• The aortic arch embolic protection device 100 may include a first filter element 140 extending along the tubular scaffold 130 from the first anchoring ring 110 to the second anchoring ring 120. The first filter element 140 may define a lumen extending axially through the aortic arch embolic protection device 100. In some embodiments, the first filter element 140 may include a porous polymeric membrane and/or a fine braided mesh having a plurality of openings or pores extending and/or formed therethrough. The plurality of openings or pores extending and/or formed through the porous polymeric membrane and/or the fine braided mesh of the first filter element 140 may be smaller than the openings and/or cells of the tubular scaffold 130 to facilitate the capture of thrombi and/or embolic material, and/or to prevent thrombi and/or embolic material from traveling into the arteries 22. While illustrated in a partial cut-away view, the skilled practitioner will recognize that the first filter element 140 may extend circumferentially about a longitudinal axis of the anchoring structure and/or the tubular scaffold 130. In at least some embodiments, the first filter element 140 may extend around an entire inner circumference of the anchoring structure and/or the tubular scaffold 130. Some suitable but non-limiting materials for the first filter element 140 are described herein.
  • The aortic arch embolic protection device 100 may include a second filter element 150, wherein at least a portion of the second filter element 150 is disposed within the lumen of the first filter element 140. In some embodiments, the second filter element 150 may be fixedly and/or directly attached to the second anchoring ring 120. In some embodiments, the second filter element 150 may extend upstream of the second anchoring ring 120 toward the first anchoring ring 110. In some embodiments, at least a portion of the second filter element 150 may be radially spaced from the first filter element 140 and/or the tubular scaffold 130. In some embodiments, the second filter element 150 may include a porous polymeric membrane and/or a fine braided mesh having a plurality of openings or pores extending therethrough. The plurality of openings or pores extending and/or formed through the porous polymeric membrane and/or the fine braided mesh of the second filter element 150 may be larger than the openings or pores extending and/or formed through the first filter element 140 and/or the cells of the tubular scaffold 130 to facilitate the capture of thrombi and/or embolic material, and/or to prevent thrombi and/or embolic material from traveling downstream in the aorta 20, while maintaining proper and/or necessary fluid/blood flow characteristics (e.g., volume, pressure, etc.) therein. In other words, the plurality of openings or pores extending and/or formed through the first filter element 140 may be smaller than the plurality of openings or pores extending and/or formed through the second filter element 150. Some suitable but non-limiting materials for the second filter element 150 are described herein.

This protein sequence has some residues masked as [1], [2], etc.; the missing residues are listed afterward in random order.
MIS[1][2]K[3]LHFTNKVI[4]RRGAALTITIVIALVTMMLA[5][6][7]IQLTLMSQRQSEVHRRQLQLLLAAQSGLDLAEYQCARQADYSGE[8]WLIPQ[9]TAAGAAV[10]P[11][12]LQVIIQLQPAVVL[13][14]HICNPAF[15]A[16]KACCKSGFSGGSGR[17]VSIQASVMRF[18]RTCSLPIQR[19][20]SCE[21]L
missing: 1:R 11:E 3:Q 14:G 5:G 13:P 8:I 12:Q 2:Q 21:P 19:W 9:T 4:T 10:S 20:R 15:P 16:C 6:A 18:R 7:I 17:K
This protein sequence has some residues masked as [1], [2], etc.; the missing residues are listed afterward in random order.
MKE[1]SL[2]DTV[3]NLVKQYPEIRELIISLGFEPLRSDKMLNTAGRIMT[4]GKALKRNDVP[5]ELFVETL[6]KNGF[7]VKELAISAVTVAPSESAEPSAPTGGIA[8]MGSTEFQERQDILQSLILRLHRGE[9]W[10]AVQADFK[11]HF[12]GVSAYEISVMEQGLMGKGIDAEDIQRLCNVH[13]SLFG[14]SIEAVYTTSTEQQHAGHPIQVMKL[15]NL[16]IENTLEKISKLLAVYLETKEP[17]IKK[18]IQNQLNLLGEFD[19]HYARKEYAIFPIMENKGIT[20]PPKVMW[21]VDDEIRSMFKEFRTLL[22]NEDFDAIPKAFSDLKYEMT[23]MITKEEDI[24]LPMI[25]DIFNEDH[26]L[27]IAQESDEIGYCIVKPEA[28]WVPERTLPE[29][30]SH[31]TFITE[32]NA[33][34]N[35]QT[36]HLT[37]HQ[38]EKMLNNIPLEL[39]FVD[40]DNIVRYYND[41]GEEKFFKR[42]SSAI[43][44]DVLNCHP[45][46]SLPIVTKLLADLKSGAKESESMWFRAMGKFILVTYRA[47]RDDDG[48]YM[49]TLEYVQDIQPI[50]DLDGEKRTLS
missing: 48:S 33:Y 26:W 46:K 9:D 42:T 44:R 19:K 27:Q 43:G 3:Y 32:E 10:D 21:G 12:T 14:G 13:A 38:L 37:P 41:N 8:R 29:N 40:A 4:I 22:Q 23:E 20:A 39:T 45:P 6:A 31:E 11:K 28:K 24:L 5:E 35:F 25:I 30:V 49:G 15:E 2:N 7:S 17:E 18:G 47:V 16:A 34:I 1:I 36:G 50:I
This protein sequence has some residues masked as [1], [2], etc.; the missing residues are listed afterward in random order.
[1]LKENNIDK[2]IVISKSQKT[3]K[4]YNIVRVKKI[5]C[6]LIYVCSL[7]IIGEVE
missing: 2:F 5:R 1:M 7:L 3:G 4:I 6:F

• In some embodiments, the second filter element 150 may form a sack or bag-like receptacle at a downstream portion of the second filter element 150. The downstream portion of the second filter element 150 may extend downstream from the second anchoring ring 120 before and/or while extending radially inward toward a longitudinal axis of the lumen of the first filter element 140. In other words, at least a portion of the second filter element 150 may extend and/or be disposed downstream of a point of attachment of the second filter element 150 to the second anchoring ring 120, particularly when the aortic arch embolic protection device 100 is disposed within the arch of the aorta 20 and/or at another treatment location with fluid/blood flowing therethrough. The downstream portion of the second filter element 150 may turn and/or extend upstream along the longitudinal axis of the lumen of the first filter element 140, thereby forming a tubular structure extending upstream along the longitudinal axis of the lumen of the first filter element 140 toward the first anchoring ring 110.
  • In some embodiments, the second filter element 150 may include an access port 170 configured to facilitate passage of an interventional catheter 90 through the access port 170. In some embodiments, the second filter element 150 may extend from the second anchoring ring 120 upstream to the access port 170. In other words, the access port 170 may be located and/or disposed upstream of the second anchoring ring 120 proximate an upstream end of the second filter element 150. Generally speaking, the access port 170 may be disposed downstream of the first anchoring ring 110. In some embodiments, the upstream end of the second filter element 150 may be connected to the first anchoring ring 110. For example, the upstream end of the second filter element 150 may include a plurality of tethers 160 connecting the second filter element 150 to the first anchoring ring 110. Some suitable but non-limiting materials for the plurality of tethers 160 are described below.